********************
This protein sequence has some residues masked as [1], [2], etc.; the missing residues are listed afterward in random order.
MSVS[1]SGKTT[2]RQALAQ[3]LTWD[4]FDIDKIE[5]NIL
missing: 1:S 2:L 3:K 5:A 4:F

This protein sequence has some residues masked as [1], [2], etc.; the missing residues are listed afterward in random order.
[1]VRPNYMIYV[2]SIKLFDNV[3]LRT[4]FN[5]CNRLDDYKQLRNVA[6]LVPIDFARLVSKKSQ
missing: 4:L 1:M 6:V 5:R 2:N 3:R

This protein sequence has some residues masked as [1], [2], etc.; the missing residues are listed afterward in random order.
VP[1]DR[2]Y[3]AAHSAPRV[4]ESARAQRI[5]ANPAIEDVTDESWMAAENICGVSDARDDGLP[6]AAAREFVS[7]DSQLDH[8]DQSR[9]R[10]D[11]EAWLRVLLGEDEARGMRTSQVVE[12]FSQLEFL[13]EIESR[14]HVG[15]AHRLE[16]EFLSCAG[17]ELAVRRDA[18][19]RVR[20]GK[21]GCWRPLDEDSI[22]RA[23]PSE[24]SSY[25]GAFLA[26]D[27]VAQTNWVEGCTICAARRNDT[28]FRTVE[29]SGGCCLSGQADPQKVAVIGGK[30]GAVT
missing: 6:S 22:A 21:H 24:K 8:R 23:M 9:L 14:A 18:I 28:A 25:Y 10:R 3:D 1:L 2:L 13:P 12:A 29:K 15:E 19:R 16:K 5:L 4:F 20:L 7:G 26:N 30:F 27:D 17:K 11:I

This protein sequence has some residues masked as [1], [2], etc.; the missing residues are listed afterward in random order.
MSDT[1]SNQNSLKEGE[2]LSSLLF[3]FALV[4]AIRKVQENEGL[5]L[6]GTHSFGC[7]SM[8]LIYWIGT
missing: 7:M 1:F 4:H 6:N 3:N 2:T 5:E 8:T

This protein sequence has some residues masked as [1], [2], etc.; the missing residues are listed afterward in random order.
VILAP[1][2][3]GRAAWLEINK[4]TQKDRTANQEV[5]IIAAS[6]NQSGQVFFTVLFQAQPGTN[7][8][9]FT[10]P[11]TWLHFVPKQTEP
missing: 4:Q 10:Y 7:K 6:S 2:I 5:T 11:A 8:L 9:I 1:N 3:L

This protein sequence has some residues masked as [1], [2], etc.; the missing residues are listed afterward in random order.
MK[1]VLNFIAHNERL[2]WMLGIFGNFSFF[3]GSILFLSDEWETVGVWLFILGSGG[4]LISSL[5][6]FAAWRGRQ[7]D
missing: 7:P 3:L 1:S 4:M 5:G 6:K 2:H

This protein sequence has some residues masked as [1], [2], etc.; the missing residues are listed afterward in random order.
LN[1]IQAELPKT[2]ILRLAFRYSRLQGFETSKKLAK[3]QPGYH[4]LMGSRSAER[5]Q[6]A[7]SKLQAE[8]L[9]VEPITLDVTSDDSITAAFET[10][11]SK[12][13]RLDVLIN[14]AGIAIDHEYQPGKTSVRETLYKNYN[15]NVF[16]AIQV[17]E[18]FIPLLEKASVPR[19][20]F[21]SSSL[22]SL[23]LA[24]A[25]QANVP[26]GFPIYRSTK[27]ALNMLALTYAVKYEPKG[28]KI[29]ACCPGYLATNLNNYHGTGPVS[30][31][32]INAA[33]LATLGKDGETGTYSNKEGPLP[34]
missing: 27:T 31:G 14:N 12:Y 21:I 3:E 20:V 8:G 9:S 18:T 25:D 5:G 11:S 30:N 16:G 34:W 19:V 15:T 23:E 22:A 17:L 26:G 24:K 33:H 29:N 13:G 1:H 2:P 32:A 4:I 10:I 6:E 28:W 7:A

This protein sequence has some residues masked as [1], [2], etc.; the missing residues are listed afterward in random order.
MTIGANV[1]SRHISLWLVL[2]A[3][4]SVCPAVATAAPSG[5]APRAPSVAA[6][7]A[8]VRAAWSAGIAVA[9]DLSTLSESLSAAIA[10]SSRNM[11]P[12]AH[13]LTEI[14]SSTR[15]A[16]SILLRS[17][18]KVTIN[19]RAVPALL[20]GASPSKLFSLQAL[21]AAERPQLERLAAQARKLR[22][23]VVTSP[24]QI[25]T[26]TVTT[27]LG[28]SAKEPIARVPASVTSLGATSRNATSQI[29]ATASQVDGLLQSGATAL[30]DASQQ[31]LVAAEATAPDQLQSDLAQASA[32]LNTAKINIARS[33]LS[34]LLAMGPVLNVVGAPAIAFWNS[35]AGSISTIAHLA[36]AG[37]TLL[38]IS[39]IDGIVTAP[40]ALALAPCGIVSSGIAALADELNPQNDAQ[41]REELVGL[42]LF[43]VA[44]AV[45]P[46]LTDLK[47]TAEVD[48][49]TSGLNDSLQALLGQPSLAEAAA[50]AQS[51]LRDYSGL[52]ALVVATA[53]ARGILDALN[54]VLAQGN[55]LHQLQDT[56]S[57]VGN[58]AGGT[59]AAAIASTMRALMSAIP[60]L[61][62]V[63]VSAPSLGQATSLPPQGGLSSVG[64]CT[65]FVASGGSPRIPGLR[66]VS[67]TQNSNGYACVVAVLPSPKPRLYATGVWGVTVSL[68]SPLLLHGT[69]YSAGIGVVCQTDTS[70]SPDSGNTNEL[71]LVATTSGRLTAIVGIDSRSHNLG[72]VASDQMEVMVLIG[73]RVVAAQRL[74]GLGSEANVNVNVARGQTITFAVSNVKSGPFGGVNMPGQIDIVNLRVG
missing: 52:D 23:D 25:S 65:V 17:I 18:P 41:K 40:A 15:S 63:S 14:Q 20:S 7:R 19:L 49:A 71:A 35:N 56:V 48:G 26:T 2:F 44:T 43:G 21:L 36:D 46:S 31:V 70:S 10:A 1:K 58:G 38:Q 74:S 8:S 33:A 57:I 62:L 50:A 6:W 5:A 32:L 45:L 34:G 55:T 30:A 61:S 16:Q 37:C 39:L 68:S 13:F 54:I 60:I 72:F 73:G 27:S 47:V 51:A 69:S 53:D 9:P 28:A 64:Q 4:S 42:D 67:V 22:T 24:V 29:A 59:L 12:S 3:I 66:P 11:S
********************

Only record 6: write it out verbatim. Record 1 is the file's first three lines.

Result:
This protein sequence has some residues masked as [1], [2], etc.; the missing residues are listed afterward in random order.
MK[1]VLNFIAHNERL[2]WMLGIFGNFSFF[3]GSILFLSDEWETVGVWLFILGSGG[4]LISSL[5][6]FAAWRGRQ[7]D
missing: 7:P 3:L 1:S 4:M 5:G 6:K 2:H